Ten minutes to roll tape on the set of The Late Show with David Letterman , and Eddie Brill, a comedian who has eaten way too many cheeseburgers, is warming up the audience.
"Anyone here from outta town?" Pavlovian cheer. "Anyone here from New York?" Ditto. Then the standard injunction: Applaud lustily, but please resist the temptation to wolf whistle.
Suddenly, from nowhere, Letterman himself appears. He literally runs across the set and half slides to a stop, as if skating on thin ice. Which, lately, he pretty much has been. Then, he disappears again.
Brill makes no mention of him, nor of the subject on everyone's lips: the recent revelation that Dependable Dave, husband and father, master of late-night quip and query, for years maintained a cozy nookie nook somewhere in this fabled 7th Avenue building. There, we now know, he conducted serial adultery with various obliging staffers, only to confront a $2-million (U.S.) extortion attempt from the fiancé of one former sexual minion.
That case is now before the courts. Dave has apologized ad nauseam, and a strenuous gag order has been issued to everyone associated with the show. Maybe that accounts for the largely sullen demeanour of the Letterman staff. Morale seems to be missing in action. If they did a TV series about the place, they could call it 30 Rock Bottom .
Writing never had the immediate gratification I was looking for. Writers get off on that process. I wasn't meant to write.
Now, with the minutes to air counting down on the second of two shows they're taping tonight (they do a double-header on Mondays, to enjoy a three-day weekend), Brill introduces the house band, members of the CBS Orchestra. They emerge from the wings one by one, like football players at the Super Bowl, complete with celebratory high fives. The decibel cheer volume rises, reaching its crescendo with the appearance of quarterback, captain and band leader Paul Shaffer, a short, bald man in dark, high-fashion specs wearing a black suit with patent leather lapels, a black shirt and a black tie. The sheen is so bright, you could use it to comb your hair.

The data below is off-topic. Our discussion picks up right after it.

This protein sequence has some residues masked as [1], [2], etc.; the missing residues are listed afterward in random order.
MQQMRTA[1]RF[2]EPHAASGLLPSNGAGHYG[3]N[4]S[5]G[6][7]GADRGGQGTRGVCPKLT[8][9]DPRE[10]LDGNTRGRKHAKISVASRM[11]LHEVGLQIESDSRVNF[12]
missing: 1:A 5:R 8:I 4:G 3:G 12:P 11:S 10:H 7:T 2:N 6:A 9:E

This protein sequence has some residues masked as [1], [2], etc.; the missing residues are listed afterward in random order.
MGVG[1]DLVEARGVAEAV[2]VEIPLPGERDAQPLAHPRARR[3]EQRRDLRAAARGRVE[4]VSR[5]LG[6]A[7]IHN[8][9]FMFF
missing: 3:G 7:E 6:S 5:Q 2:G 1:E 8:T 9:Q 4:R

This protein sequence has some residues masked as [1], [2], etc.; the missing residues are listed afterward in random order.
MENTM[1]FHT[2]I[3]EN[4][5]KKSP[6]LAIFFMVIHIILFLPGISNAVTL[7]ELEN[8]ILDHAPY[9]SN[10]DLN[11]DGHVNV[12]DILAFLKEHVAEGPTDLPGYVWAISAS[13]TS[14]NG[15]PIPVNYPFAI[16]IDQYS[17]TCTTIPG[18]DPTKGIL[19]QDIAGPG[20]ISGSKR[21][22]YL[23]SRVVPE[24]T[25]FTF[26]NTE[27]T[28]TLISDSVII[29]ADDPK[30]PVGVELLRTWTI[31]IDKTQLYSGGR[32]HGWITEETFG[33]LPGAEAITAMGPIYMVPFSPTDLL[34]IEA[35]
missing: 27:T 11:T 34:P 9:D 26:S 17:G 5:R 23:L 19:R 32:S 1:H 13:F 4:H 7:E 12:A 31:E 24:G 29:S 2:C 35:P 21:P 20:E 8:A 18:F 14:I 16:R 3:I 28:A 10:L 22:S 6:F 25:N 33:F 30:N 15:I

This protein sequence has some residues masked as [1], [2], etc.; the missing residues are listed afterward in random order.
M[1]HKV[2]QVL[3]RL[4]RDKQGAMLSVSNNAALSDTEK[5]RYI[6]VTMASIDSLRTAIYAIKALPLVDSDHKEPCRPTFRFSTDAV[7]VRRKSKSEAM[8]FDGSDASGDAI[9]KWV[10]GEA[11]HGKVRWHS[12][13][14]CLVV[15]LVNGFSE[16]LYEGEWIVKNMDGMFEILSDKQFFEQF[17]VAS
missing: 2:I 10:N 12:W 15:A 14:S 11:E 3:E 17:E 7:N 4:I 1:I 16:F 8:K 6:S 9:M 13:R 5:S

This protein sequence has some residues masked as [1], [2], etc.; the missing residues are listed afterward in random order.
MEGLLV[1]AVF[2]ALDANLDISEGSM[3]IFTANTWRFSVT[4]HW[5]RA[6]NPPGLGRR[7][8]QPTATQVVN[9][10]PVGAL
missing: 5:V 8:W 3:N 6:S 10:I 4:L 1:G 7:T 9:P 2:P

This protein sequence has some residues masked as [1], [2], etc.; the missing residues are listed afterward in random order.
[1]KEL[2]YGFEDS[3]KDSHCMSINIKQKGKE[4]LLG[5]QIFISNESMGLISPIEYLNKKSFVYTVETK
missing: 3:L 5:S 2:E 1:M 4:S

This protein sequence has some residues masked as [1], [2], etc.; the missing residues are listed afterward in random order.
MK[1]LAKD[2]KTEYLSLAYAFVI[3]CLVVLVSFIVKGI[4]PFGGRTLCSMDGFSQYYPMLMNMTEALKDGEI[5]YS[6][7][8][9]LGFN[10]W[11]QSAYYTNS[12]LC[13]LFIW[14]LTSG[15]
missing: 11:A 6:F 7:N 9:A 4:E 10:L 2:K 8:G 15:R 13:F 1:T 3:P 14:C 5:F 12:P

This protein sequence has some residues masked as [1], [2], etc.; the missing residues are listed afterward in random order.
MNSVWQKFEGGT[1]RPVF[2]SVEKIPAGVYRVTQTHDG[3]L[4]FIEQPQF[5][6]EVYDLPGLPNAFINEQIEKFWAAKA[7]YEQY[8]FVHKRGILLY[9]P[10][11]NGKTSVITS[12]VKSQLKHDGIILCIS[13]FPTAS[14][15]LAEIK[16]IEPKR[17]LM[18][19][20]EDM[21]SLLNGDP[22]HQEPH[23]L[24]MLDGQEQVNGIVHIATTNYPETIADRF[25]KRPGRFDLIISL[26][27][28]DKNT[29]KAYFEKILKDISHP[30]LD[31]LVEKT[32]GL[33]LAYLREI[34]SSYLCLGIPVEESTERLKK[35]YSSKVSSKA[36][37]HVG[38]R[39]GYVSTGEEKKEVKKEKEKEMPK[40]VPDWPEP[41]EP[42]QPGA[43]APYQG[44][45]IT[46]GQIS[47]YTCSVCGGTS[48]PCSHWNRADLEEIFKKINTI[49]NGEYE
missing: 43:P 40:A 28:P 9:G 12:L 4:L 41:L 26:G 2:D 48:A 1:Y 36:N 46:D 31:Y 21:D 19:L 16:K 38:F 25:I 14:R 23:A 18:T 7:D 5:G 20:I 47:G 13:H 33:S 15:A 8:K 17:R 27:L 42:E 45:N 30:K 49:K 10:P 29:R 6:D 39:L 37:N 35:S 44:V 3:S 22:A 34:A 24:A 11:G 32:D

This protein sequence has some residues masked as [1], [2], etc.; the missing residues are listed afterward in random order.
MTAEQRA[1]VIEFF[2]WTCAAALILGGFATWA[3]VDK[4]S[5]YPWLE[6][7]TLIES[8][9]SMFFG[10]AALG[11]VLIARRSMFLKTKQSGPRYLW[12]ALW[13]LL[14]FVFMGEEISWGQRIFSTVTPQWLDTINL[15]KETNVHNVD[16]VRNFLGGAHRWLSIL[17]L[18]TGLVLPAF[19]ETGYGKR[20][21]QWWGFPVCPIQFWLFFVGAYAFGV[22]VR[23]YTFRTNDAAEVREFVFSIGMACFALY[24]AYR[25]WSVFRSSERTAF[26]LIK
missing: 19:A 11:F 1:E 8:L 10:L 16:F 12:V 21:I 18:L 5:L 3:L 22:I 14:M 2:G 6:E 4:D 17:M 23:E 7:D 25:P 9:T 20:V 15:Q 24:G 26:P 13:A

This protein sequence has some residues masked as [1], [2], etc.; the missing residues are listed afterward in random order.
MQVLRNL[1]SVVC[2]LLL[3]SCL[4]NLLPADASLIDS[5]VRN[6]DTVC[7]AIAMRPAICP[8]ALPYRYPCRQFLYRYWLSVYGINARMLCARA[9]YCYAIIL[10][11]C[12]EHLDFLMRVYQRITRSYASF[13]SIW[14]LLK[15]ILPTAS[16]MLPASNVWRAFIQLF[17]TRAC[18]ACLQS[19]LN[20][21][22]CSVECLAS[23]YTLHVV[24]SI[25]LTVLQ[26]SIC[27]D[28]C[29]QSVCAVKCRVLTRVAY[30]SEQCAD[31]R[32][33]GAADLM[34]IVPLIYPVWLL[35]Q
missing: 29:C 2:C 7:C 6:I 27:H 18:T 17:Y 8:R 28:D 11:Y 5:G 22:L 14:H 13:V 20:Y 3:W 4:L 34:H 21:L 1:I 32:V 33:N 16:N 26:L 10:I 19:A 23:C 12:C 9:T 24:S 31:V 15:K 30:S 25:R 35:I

A few weeks shy of 60, Shaffer has parlayed his sidekick status into a cultural art form. He's the coolest cat in Gotham, the genius of jive, king of the keyboards, the Yid kid with no lid, the loungeyest lizard of them all. He fairly runs to his familiar perch, one he's occupied for 16 years and immediately starts pounding the keys. He plays standing up, bent over, his face a rictus, a Buddha mask of utter bliss, lifted by the music ( Gimme Some Lovin' ) to some transcendent nirvana. The glitz-and-schmaltz persona is all an extended charade, but he can't fake the joy. The boychick from Thunder Bay is exactly where he longs to be. And where he belongs.
The band plays on, and will easily be the best thing about this otherwise deflated show, which features a lifeless Uma Thurman and a laconic Tim McGraw. No amount of applause can cover the dead zones. Is there an air pump in the house? Anyone?
From Thunder Bay to Westchester County
Ninety minutes later, Shaffer hustles over to his favourite neighbourhood eatery, Café Cielo, on Eighth Avenue, a block away. His black limo waits outside. He's a regular here, usually for lunch, the menu for which actually features Insalata Paul Shaffer: crushed endive and hearts of palm in lemon juice and extra-virgin olive oil ("None of that boring lettuce," he says). A reserved table is in the corner window, safely away from the hoi polloi.
"How ya doin', darlin'?" he croons to one of the waitresses, an aspiring dancer. Owner Joe Gambuto comes over to greet him.
The two shows may be safely in the can, but Shaffer's adrenals are still pumping epinephrine. As we sit down to dinner, his right leg nervously keeps time to some undeclared riff. It feels like he needs a mini-keyboard at the table, just to keep his fingers happy.
The wizard of kitsch has had a busy day, of course - two Letterman shows, and a morning spent doing 15 radio interviews from his home in Westchester, the leafy, suburban Eden in which Shaffer once thought he could never find happiness.